Walls of Darkness by Charlotte Cotton

This photographic project began for Nadav Kander with Last Car, El Paso, Texas 1998. The image represents for him the sought after moment when a photograph you have created surprises you with its direct, partially innocent, nourishing of something internally, relying on photography’s capacity to fuse elements of the external world with the maker’s state of being. These are rare images, realised before their time, before their creator is fully conscious of the direction that they will take his thought and practice.
In this series a relationship is constructed between man–made elements – the artificial light, the road structures and surfaces and the crops sewn in linear patterns – with signs of in–human forces – the endless sea, giant motorway systems and, most significantly, the dark. The photographer’s stance is uncomfortable because it is not an obviously commanding one. These are not scenes of traditional photographic clarity or authority.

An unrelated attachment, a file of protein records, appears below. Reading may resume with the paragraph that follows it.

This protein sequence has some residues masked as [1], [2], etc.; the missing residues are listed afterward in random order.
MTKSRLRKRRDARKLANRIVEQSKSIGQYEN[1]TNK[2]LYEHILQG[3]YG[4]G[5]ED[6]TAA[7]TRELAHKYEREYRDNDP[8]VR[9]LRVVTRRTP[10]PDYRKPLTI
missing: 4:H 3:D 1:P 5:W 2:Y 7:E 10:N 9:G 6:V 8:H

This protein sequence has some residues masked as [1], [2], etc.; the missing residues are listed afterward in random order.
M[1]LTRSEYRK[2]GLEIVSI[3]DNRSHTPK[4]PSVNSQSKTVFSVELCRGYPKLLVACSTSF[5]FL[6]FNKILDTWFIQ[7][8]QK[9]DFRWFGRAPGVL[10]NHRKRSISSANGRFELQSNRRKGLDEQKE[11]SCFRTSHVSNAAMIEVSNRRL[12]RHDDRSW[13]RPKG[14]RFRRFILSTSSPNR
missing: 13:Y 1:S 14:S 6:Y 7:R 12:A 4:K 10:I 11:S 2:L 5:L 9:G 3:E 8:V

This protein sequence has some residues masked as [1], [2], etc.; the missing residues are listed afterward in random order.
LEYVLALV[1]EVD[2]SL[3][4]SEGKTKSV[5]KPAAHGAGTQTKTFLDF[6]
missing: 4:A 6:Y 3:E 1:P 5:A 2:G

While the Night series is weighted with a narrative of unease, of loneliness and foreboding, these are also seductive scenes. Nadav Kander has left it open for us to explore both fearful and pleasurable emotions that come to mind as we look at these images. He gives us standpoints on the edges of man–made towns and roads where we meet the elements that we will never fully control but to which we are inextricably linked. These are frightening and beautiful photographs and the balance between these emotions depends on what you see and cannot see within them.

A 64–page catalogue edited by Michael Mack with an introduction by Charlotte Cotton of the Victoria and Albert Museum, London.

Catalogue ISBN 0954132408